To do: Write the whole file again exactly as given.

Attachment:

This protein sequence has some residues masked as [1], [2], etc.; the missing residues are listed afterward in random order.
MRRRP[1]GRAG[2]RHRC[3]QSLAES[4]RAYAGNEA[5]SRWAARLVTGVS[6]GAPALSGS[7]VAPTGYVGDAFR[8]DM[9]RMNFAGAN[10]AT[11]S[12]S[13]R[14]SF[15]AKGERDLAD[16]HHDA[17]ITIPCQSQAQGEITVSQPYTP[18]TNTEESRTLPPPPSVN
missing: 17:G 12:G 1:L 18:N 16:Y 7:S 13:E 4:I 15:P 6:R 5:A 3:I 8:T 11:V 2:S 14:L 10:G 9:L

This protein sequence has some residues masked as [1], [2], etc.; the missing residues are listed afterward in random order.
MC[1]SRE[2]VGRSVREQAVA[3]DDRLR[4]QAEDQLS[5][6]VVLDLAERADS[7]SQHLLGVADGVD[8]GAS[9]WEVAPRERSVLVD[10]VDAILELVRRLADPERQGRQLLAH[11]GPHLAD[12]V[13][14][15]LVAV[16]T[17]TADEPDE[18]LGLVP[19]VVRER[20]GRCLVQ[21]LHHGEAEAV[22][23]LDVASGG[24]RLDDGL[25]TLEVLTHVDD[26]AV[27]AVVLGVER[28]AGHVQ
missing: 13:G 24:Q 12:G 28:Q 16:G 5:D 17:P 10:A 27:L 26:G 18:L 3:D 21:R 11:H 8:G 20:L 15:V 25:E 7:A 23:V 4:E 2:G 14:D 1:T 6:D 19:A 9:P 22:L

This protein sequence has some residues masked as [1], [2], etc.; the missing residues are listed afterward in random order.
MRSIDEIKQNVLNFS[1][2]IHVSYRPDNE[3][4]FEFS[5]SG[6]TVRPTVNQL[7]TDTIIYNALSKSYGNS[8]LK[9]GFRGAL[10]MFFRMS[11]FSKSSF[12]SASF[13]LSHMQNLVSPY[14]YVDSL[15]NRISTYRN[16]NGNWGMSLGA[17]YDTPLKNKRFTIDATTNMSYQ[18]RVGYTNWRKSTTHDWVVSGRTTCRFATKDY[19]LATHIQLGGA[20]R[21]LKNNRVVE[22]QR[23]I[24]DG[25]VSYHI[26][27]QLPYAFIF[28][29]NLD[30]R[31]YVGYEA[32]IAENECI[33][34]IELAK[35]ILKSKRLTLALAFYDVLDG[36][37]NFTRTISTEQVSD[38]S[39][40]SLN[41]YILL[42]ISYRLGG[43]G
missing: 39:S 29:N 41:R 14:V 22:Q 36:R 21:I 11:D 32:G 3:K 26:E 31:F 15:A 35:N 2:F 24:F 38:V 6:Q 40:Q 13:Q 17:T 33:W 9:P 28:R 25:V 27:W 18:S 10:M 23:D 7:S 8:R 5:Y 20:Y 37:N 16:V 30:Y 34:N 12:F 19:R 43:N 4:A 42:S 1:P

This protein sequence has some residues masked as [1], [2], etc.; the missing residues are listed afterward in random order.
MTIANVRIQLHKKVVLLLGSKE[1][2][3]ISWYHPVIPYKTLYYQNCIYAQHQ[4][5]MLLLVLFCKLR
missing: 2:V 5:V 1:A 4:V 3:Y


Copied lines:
This protein sequence has some residues masked as [1], [2], etc.; the missing residues are listed afterward in random order.
MRRRP[1]GRAG[2]RHRC[3]QSLAES[4]RAYAGNEA[5]SRWAARLVTGVS[6]GAPALSGS[7]VAPTGYVGDAFR[8]DM[9]RMNFAGAN[10]AT[11]S[12]S[13]R[14]SF[15]AKGERDLAD[16]HHDA[17]ITIPCQSQAQGEITVSQPYTP[18]TNTEESRTLPPPPSVN
missing: 17:G 12:G 1:L 18:N 16:Y 7:S 13:E 4:I 15:P 6:R 5:A 3:I 8:T 11:V 2:S 14:L 10:G 9:L

This protein sequence has some residues masked as [1], [2], etc.; the missing residues are listed afterward in random order.
MC[1]SRE[2]VGRSVREQAVA[3]DDRLR[4]QAEDQLS[5][6]VVLDLAERADS[7]SQHLLGVADGVD[8]GAS[9]WEVAPRERSVLVD[10]VDAILELVRRLADPERQGRQLLAH[11]GPHLAD[12]V[13][14][15]LVAV[16]T[17]TADEPDE[18]LGLVP[19]VVRER[20]GRCLVQ[21]LHHGEAEAV[22][23]LDVASGG[24]RLDDGL[25]TLEVLTHVDD[26]AV[27]AVVLGVER[28]AGHVQ
missing: 13:G 24:Q 12:G 28:Q 16:G 5:D 17:P 10:A 27:L 26:G 18:L 3:D 21:R 11:H 8:G 20:L 15:V 25:E 7:A 23:V 4:E 2:G 14:D 1:T 6:D 19:A 9:P 22:L

This protein sequence has some residues masked as [1], [2], etc.; the missing residues are listed afterward in random order.
MRSIDEIKQNVLNFS[1][2]IHVSYRPDNE[3][4]FEFS[5]SG[6]TVRPTVNQL[7]TDTIIYNALSKSYGNS[8]LK[9]GFRGAL[10]MFFRMS[11]FSKSSF[12]SASF[13]LSHMQNLVSPY[14]YVDSL[15]NRISTYRN[16]NGNWGMSLGA[17]YDTPLKNKRFTIDATTNMSYQ[18]RVGYTNWRKSTTHDWVVSGRTTCRFATKDY[19]LATHIQLGGA[20]R[21]LKNNRVVE[22]QR[23]I[24]DG[25]VSYHI[26][27]QLPYAFIF[28][29]NLD[30]R[31]YVGYEA[32]IAENECI[33][34]IELAK[35]ILKSKRLTLALAFYDVLDG[36][37]NFTRTISTEQVSD[38]S[39][40]SLN[41]YILL[42]ISYRLGG[43]G
missing: 39:S 29:N 41:R 14:V 22:Q 36:R 21:I 11:D 32:G 3:K 26:E 31:F 15:A 35:N 2:F 24:F 38:V 6:Q 40:Q 13:Q 17:T 33:W 9:P 28:R 25:V 27:W 18:S 10:M 23:D 7:S 8:R 5:Y 20:Y 37:N 16:V 30:Y 34:N 12:F 19:R 43:N 4:A 42:S 1:P

This protein sequence has some residues masked as [1], [2], etc.; the missing residues are listed afterward in random order.
MTIANVRIQLHKKVVLLLGSKE[1][2][3]ISWYHPVIPYKTLYYQNCIYAQHQ[4][5]MLLLVLFCKLR
missing: 2:V 5:V 1:A 4:V 3:Y